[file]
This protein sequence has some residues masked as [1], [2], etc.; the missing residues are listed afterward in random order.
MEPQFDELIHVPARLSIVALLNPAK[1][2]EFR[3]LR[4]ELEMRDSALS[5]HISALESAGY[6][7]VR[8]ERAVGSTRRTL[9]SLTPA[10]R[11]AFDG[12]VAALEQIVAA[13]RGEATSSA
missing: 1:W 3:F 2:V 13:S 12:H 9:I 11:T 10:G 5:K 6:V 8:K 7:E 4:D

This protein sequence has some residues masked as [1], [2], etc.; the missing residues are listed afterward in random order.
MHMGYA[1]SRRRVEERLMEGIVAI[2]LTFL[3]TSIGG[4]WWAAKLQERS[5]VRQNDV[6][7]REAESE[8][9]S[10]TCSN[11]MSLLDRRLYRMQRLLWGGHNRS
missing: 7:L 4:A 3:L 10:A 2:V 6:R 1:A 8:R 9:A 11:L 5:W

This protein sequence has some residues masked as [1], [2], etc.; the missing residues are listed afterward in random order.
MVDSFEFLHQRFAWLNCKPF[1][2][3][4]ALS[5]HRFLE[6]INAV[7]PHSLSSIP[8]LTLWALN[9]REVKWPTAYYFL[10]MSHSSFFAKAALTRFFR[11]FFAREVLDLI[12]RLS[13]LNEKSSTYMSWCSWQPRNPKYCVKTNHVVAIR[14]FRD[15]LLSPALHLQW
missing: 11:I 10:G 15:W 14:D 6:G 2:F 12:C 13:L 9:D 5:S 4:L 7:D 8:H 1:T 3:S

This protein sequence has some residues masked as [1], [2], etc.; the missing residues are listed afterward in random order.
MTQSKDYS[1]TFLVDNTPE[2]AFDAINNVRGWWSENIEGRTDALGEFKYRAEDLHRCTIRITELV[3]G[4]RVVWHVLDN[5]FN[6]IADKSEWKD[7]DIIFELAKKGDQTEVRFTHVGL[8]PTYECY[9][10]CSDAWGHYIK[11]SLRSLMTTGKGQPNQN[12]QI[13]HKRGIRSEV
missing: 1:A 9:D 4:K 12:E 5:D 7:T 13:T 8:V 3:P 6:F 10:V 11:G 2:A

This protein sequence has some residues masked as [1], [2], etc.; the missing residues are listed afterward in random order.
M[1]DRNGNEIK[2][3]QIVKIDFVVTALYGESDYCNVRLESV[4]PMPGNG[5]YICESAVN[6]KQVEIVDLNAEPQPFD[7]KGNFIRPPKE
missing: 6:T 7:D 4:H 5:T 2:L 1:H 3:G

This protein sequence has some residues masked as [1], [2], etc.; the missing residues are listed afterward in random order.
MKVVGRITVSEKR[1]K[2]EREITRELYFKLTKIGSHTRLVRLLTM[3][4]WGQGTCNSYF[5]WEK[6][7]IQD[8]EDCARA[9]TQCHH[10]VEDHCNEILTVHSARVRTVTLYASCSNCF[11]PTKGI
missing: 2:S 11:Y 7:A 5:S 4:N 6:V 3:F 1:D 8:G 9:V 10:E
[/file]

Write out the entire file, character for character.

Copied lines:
This protein sequence has some residues masked as [1], [2], etc.; the missing residues are listed afterward in random order.
MEPQFDELIHVPARLSIVALLNPAK[1][2]EFR[3]LR[4]ELEMRDSALS[5]HISALESAGY[6][7]VR[8]ERAVGSTRRTL[9]SLTPA[10]R[11]AFDG[12]VAALEQIVAA[13]RGEATSSA
missing: 1:W 3:F 2:V 13:S 12:H 9:I 11:T 10:G 5:K 6:V 8:K 7:E 4:D

This protein sequence has some residues masked as [1], [2], etc.; the missing residues are listed afterward in random order.
MHMGYA[1]SRRRVEERLMEGIVAI[2]LTFL[3]TSIGG[4]WWAAKLQERS[5]VRQNDV[6][7]REAESE[8][9]S[10]TCSN[11]MSLLDRRLYRMQRLLWGGHNRS
missing: 7:L 4:A 3:L 10:A 2:V 6:R 1:A 8:R 9:A 11:L 5:W

This protein sequence has some residues masked as [1], [2], etc.; the missing residues are listed afterward in random order.
MVDSFEFLHQRFAWLNCKPF[1][2][3][4]ALS[5]HRFLE[6]INAV[7]PHSLSSIP[8]LTLWALN[9]REVKWPTAYYFL[10]MSHSSFFAKAALTRFFR[11]FFAREVLDLI[12]RLS[13]LNEKSSTYMSWCSWQPRNPKYCVKTNHVVAIR[14]FRD[15]LLSPALHLQW
missing: 11:I 10:G 15:W 14:D 6:G 2:F 12:C 13:L 9:D 5:S 4:L 7:D 8:H 1:T 3:S

This protein sequence has some residues masked as [1], [2], etc.; the missing residues are listed afterward in random order.
MTQSKDYS[1]TFLVDNTPE[2]AFDAINNVRGWWSENIEGRTDALGEFKYRAEDLHRCTIRITELV[3]G[4]RVVWHVLDN[5]FN[6]IADKSEWKD[7]DIIFELAKKGDQTEVRFTHVGL[8]PTYECY[9][10]CSDAWGHYIK[11]SLRSLMTTGKGQPNQN[12]QI[13]HKRGIRSEV
missing: 1:A 9:D 4:K 12:E 5:D 7:T 13:T 8:V 3:P 6:F 10:V 11:G 2:A

This protein sequence has some residues masked as [1], [2], etc.; the missing residues are listed afterward in random order.
M[1]DRNGNEIK[2][3]QIVKIDFVVTALYGESDYCNVRLESV[4]PMPGNG[5]YICESAVN[6]KQVEIVDLNAEPQPFD[7]KGNFIRPPKE
missing: 6:T 7:D 4:H 5:T 2:L 1:H 3:G

This protein sequence has some residues masked as [1], [2], etc.; the missing residues are listed afterward in random order.
MKVVGRITVSEKR[1]K[2]EREITRELYFKLTKIGSHTRLVRLLTM[3][4]WGQGTCNSYF[5]WEK[6][7]IQD[8]EDCARA[9]TQCHH[10]VEDHCNEILTVHSARVRTVTLYASCSNCF[11]PTKGI
missing: 2:S 11:Y 7:A 5:S 4:N 6:V 3:F 1:D 8:G 9:V 10:E